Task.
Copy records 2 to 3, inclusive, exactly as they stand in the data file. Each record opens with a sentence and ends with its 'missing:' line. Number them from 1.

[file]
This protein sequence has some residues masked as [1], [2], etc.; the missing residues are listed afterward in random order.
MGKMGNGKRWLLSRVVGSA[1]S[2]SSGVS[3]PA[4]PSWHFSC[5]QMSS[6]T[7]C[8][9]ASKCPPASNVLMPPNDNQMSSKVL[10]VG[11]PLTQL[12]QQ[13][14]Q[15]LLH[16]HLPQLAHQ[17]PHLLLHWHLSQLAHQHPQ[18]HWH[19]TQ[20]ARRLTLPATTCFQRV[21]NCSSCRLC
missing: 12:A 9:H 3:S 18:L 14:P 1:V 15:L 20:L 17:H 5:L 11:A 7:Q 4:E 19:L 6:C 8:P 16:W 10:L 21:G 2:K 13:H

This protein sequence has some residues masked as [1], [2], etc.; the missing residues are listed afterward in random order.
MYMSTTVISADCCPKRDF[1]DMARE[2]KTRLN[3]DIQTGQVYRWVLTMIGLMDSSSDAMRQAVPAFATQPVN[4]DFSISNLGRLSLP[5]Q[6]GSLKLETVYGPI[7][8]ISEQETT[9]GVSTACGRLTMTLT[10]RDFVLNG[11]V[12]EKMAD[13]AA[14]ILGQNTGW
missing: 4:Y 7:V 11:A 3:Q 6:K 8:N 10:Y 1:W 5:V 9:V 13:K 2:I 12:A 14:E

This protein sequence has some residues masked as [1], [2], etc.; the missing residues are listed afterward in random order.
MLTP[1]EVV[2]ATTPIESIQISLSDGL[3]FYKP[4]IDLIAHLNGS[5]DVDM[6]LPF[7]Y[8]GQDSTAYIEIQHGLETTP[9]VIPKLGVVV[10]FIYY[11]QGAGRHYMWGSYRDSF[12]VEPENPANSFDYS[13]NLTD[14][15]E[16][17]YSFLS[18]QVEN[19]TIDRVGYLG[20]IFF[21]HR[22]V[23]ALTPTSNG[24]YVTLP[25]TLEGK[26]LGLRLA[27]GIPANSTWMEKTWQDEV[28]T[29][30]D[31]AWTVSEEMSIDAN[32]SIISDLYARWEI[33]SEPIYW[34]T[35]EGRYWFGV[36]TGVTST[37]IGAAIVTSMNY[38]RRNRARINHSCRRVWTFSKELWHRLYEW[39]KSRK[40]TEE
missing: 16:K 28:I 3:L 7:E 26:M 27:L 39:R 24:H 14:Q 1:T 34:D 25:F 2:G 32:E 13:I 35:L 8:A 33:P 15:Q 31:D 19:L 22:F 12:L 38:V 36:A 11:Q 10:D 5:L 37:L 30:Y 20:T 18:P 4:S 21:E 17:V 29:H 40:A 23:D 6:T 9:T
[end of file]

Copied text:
This protein sequence has some residues masked as [1], [2], etc.; the missing residues are listed afterward in random order.
MYMSTTVISADCCPKRDF[1]DMARE[2]KTRLN[3]DIQTGQVYRWVLTMIGLMDSSSDAMRQAVPAFATQPVN[4]DFSISNLGRLSLP[5]Q[6]GSLKLETVYGPI[7][8]ISEQETT[9]GVSTACGRLTMTLT[10]RDFVLNG[11]V[12]EKMAD[13]AA[14]ILGQNTGW
missing: 4:Y 7:V 11:A 3:Q 6:K 8:N 10:Y 1:W 5:V 9:V 13:K 2:I 12:A 14:E

This protein sequence has some residues masked as [1], [2], etc.; the missing residues are listed afterward in random order.
MLTP[1]EVV[2]ATTPIESIQISLSDGL[3]FYKP[4]IDLIAHLNGS[5]DVDM[6]LPF[7]Y[8]GQDSTAYIEIQHGLETTP[9]VIPKLGVVV[10]FIYY[11]QGAGRHYMWGSYRDSF[12]VEPENPANSFDYS[13]NLTD[14][15]E[16][17]YSFLS[18]QVEN[19]TIDRVGYLG[20]IFF[21]HR[22]V[23]ALTPTSNG[24]YVTLP[25]TLEGK[26]LGLRLA[27]GIPANSTWMEKTWQDEV[28]T[29][30]D[31]AWTVSEEMSIDAN[32]SIISDLYARWEI[33]SEPIYW[34]T[35]EGRYWFGV[36]TGVTST[37]IGAAIVTSMNY[38]RRNRARINHSCRRVWTFSKELWHRLYEW[39]KSRK[40]TEE
missing: 16:K 28:I 3:L 7:E 26:M 27:L 39:R 24:H 14:Q 1:T 34:D 25:F 2:G 32:E 13:I 35:L 8:A 33:P 15:Q 31:D 19:L 22:F 12:L 38:V 36:A 11:Q 10:D 5:L 37:L 30:Y 20:T 18:P 4:S 21:E 17:V 29:H 40:A 23:D 6:T 9:T